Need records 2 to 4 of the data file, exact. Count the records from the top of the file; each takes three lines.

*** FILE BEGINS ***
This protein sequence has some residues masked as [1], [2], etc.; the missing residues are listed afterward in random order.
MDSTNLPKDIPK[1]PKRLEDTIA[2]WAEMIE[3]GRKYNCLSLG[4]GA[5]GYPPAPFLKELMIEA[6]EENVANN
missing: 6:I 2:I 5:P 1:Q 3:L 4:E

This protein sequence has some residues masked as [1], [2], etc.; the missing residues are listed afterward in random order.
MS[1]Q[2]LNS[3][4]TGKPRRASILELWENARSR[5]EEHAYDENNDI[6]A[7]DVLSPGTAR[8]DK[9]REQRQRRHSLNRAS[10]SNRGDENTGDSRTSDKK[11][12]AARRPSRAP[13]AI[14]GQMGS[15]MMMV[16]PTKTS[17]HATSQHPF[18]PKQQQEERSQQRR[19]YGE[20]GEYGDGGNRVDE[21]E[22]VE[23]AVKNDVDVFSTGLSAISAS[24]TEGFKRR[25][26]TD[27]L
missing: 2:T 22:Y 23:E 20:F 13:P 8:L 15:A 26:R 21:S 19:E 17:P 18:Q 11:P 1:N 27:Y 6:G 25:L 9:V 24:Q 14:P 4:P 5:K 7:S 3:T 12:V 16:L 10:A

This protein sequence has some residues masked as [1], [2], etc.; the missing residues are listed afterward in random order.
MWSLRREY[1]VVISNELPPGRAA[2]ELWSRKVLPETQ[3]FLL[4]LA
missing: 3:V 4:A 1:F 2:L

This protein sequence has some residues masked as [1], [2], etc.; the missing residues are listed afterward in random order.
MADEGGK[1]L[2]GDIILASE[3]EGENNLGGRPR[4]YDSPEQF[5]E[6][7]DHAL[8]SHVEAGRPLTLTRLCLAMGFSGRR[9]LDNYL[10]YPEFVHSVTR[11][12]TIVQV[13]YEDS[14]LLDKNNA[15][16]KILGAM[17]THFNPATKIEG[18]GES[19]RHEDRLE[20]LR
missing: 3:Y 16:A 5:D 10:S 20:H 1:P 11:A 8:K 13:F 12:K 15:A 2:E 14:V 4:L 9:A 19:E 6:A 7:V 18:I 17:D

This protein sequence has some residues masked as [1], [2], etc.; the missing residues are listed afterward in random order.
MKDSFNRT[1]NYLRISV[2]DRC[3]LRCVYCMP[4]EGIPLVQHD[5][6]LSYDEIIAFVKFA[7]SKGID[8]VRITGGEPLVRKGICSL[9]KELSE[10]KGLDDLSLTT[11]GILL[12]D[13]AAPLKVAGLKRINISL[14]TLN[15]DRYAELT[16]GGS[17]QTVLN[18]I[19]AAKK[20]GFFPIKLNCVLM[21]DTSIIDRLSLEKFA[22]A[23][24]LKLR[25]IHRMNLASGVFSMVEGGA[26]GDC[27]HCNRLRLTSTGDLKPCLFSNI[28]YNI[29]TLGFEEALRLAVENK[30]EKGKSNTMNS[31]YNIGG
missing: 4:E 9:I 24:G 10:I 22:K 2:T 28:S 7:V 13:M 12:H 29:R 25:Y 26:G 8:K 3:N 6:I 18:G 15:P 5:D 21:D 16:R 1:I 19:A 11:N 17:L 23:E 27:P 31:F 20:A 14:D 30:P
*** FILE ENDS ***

This protein sequence has some residues masked as [1], [2], etc.; the missing residues are listed afterward in random order.
MS[1]Q[2]LNS[3][4]TGKPRRASILELWENARSR[5]EEHAYDENNDI[6]A[7]DVLSPGTAR[8]DK[9]REQRQRRHSLNRAS[10]SNRGDENTGDSRTSDKK[11][12]AARRPSRAP[13]AI[14]GQMGS[15]MMMV[16]PTKTS[17]HATSQHPF[18]PKQQQEERSQQRR[19]YGE[20]GEYGDGGNRVDE[21]E[22]VE[23]AVKNDVDVFSTGLSAISAS[24]TEGFKRR[25][26]TD[27]L
missing: 2:T 22:Y 23:E 20:F 13:P 8:L 15:A 26:R 21:S 19:E 17:P 18:Q 11:P 1:N 27:Y 6:G 25:L 9:V 24:Q 14:P 4:P 5:K 7:S 3:T 12:V 16:L 10:A

This protein sequence has some residues masked as [1], [2], etc.; the missing residues are listed afterward in random order.
MWSLRREY[1]VVISNELPPGRAA[2]ELWSRKVLPETQ[3]FLL[4]LA
missing: 3:V 4:A 1:F 2:L

This protein sequence has some residues masked as [1], [2], etc.; the missing residues are listed afterward in random order.
MADEGGK[1]L[2]GDIILASE[3]EGENNLGGRPR[4]YDSPEQF[5]E[6][7]DHAL[8]SHVEAGRPLTLTRLCLAMGFSGRR[9]LDNYL[10]YPEFVHSVTR[11][12]TIVQV[13]YEDS[14]LLDKNNA[15][16]KILGAM[17]THFNPATKIEG[18]GES[19]RHEDRLE[20]LR
missing: 3:Y 16:A 5:D 10:S 20:H 1:P 11:A 8:K 13:F 12:K 15:A 2:E 14:V 4:L 9:A 19:E 6:A 7:V 18:I 17:D